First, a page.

HTC has announced a new batch of tracking devices for the Vive Pro virtual reality glasses, including those that capture facial expressions and mouth movements.
The $ 130 Vive Facial Tracker connects to Vive Pro glasses and uses two cameras and infrared illumination to record lip, cheek, and jaw movements and then translate this into virtual facial expressions.
VIVE Facial Tracker precisely captures expressions and gestures through 38 blends across the lips, jaws, teeth, tongue, cheeks and chin.
HTC says the Vive Facial Tracker – which tracks up to 38 facial movements – is coming soon for users.
HTC unveiled an experimental VR face tracker in 2019, and posted the product earlier this week on Twitter.
A few developers, such as the creators of the social space Neos VR, have worked with the tool, though, until today, HTC has yet to confirm a large-scale commercial launch.
The VIVE Facial Tracker can be paired with VIVE Pro Eye integrated eye tracking for a full-face tracking experience, and this effectively translates most of a user’s face into an avatar or a motion capture system.
There is also a new third-generation VIVE Tracker version of HTC’s general-purpose virtual reality tracker.
Trackers are the size of the palm of the hand 33 percent smaller and 15 percent lighter than the previous generation, and HTC promises to increase battery life by 75 percent, and should be released soon for $ 130.
Depending on the exact date, they may end up competing with the upcoming Tundra Tracker – a smaller alternative based on SteamVR and expected to ship this summer.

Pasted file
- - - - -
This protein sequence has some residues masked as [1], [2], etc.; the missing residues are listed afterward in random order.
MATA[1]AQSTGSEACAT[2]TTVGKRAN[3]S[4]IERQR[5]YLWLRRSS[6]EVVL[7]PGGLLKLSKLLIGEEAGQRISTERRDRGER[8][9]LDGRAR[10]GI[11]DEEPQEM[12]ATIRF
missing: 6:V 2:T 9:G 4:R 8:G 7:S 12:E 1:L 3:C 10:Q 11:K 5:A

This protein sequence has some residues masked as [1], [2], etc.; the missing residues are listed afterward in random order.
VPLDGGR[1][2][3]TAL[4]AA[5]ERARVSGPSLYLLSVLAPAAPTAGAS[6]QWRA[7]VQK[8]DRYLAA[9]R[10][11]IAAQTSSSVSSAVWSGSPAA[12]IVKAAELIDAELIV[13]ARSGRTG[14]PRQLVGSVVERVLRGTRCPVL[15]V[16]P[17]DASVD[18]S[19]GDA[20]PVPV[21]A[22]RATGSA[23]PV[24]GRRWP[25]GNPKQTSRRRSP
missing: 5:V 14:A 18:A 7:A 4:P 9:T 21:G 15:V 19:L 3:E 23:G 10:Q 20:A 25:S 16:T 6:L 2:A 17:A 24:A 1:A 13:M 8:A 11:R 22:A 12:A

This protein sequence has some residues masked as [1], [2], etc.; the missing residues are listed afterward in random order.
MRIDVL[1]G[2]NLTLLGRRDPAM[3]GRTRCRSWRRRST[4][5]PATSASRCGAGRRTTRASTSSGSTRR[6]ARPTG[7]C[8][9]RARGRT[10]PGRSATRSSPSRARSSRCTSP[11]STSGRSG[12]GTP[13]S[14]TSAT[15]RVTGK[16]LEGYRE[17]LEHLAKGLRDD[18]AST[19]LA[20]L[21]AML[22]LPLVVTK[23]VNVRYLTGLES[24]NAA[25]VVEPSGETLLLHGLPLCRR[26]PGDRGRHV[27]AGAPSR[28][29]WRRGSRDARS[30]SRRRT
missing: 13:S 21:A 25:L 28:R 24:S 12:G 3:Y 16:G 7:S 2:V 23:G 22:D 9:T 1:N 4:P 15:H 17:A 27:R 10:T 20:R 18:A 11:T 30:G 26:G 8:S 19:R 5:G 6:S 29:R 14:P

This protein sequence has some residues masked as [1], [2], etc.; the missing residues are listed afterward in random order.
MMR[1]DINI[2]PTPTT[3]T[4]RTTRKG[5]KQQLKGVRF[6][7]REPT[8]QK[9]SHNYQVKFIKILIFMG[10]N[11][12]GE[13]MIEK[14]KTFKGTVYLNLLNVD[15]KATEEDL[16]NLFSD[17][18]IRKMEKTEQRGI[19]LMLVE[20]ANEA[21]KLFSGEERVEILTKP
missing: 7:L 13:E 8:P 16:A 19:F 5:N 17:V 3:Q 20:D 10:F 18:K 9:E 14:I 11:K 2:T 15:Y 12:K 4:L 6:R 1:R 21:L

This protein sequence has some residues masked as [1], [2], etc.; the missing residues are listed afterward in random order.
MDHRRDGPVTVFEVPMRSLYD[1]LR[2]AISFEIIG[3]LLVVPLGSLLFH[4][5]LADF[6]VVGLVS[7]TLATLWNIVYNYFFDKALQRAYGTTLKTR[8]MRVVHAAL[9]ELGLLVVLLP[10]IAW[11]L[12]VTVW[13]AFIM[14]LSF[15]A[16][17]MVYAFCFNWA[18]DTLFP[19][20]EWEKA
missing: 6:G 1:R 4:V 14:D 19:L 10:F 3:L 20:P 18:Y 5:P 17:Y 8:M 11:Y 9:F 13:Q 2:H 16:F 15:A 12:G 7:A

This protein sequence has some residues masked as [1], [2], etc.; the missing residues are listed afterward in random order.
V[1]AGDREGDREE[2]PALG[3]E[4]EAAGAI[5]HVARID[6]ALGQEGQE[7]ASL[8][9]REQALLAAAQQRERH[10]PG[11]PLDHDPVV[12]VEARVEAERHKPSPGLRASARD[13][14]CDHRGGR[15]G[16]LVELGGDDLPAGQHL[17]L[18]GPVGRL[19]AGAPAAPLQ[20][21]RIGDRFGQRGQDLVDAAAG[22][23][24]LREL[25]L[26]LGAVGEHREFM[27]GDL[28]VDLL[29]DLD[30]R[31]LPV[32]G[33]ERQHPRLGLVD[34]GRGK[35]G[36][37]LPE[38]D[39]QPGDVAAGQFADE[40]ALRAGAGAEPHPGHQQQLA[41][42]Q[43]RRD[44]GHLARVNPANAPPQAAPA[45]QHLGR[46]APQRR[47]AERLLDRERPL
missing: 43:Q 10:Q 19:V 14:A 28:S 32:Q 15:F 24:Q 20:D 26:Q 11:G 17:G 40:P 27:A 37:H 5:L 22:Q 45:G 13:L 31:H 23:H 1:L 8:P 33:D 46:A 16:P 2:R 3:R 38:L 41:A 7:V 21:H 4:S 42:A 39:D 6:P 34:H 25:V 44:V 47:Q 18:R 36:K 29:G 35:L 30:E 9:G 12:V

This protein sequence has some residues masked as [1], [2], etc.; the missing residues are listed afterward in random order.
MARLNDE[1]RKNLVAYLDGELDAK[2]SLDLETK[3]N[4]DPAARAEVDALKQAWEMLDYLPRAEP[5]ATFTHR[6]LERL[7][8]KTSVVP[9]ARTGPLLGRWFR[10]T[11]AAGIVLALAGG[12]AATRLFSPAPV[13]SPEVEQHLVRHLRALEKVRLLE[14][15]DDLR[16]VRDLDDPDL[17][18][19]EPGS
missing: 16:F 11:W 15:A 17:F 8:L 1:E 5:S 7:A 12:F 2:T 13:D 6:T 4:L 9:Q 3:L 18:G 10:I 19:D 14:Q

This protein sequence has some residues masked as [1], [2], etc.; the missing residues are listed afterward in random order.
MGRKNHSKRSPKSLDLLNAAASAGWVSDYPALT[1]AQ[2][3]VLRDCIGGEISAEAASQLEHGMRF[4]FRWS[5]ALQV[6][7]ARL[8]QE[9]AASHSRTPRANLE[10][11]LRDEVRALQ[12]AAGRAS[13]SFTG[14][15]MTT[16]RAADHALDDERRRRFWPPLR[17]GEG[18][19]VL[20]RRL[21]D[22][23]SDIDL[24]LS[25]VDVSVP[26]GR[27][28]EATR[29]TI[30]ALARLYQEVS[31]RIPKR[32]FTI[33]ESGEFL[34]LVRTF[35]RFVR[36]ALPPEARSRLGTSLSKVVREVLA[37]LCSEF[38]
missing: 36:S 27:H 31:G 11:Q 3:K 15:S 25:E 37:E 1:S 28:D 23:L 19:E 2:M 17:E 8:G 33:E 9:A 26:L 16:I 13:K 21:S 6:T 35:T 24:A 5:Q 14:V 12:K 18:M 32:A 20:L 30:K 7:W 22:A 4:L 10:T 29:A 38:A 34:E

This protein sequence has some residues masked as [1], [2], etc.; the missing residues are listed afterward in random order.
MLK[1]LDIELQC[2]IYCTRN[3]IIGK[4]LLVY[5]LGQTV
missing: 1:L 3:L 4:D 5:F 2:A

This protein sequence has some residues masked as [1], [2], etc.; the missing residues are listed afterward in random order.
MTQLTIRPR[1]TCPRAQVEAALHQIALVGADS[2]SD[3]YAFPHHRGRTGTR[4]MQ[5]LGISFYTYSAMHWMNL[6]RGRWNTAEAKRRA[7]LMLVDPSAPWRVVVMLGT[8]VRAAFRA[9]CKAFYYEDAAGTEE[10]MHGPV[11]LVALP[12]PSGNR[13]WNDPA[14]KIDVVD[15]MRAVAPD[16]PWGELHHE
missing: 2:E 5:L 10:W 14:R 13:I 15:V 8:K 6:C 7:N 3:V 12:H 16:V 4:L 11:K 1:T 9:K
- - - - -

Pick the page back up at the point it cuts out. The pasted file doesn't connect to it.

These HTC units provide accurate and accurate tracking of parts of the body that are not captured by the standard VR sensors.
Many social experiences of virtual reality estimate people’s lip movement based on sound, but a new face tracker can directly capture how faces move, reflecting expressions such as smiles and frowns.
Likewise, VR trackers can be installed via dedicated consoles or attached to straps on people’s legs or feet – which often render rudimentary animations or not display at all in virtual reality.
The face tracker appears to have limited compatibility, as it was listed as working with the professional-grade Vive Pro line, but not with the newer consumer-focused Vive Cosmos.
As virtual reality developer Olivier JT pointed out via Twitter, the face tracker also doesn’t seem to support Valve Index, which is a high-end glasses whose device setup interferes with the Vive Pro.
However, face tracking could become an increasingly important part of the current generation of virtual reality.
Facebook CEO Mark Zuckerberg said earlier this week that Oculus’s virtual-reality division is prioritizing capturing eye movement and facial expressions in future devices as well as releasing more realistic virtual avatars.